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Issue 57 - The Clan MacNachtan

Scotland Magazine Issue 57
June 2011


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The Clan MacNachtan

James Irvine Robertson looks at another of Scotland's great familes

Spelling was never a subject of much interest to our ancestors. Anything seemed all right so long as others knew what was intended. When it came to family names, only the advent of the census in the 19th century led to some kind of codification and, when the clerk was an English speaker and the name was Gaelic, some curiosities resulted. So just as people of the same descent can be Stewart, Stuart, Steuart and so on, so the MacNaughtons are the same as the MacNachtans and both are pronounced MacNorton.
The name means from ‘Son of Nechtan’ an old Pictish royal name that appears several times in the king lists from the 5th century in north east Scotland. It was also used by the Cenel Loarn, the royal house of Lorne in the Dark Ages and, since the Clan MacNachtan first appear in the record as land holders in Argyllshire, it is probable that the founder of the clan first won power in the west of Scotland. The first chief in the record was Malcolm MacNachtan, mentioned as the father of Gillechrist MacNachtan who built a church at the head of Loch Fyne and presented it to Inchaffray Abbey in 1246. He received a charter of hereditary keepership of the royal castle on Fraoch Eilean, the heathery isle, in the middle of Loch Awe from Alexander III in 1267. A mile further up the loch lies the mighty Castle of Kilchurn built by the Campbells and the MacNachtans did a remarkable job in keeping their identity in the shadow of such powerful neighbours. In 1292 Gilbert MacNachtan was one of the dozen barons whose lands made up the Sheriffdom of Argyll when it was created by Parliament.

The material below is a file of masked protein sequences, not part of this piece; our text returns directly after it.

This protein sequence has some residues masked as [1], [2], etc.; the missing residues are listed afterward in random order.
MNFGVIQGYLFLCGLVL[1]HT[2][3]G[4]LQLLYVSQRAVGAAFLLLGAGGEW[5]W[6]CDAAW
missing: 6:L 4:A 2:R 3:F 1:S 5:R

His successor, Donald, had kinship links with the MacDougalls of Lorne. Alexander MacDougall was the brother-in-law of John Comyn. Bruce stabbed his son, the Red Comyn and rival claimant for the Scots throne, in front of the altar of Greyfriar’s Church in Dumfries. It pitched the MacNachtons on the side of the losers in the struggle for the Scottish crown. At the battle of Dalrigh in 1306, where the MacDougalls and their allies beat Bruce and turned him into a fugitive ‘MacNaughton, who in his heart took great heed of the king’s feats of arms, and admired him greatly in secret. He said to the Lord of Lorne, “Assuredly ye now behold retreating the starkest man of might that ever ye saw in your life. For yonder knight, by his doughty act and amazing manhood has slain in short space three men of great strength and pride, and so dismayed all our host that no man dare go after him, and so often does he turn his steed that it would seem he has no dread of us...God knows, saving your presence, it is not so. But whether he be friend or enemy that wins the praise of knightly deed, men should speak loyally thereof. And assuredly, in all my time, I never heard tell, in song or romance, of one who so quickly achieved such a great feat of arms.”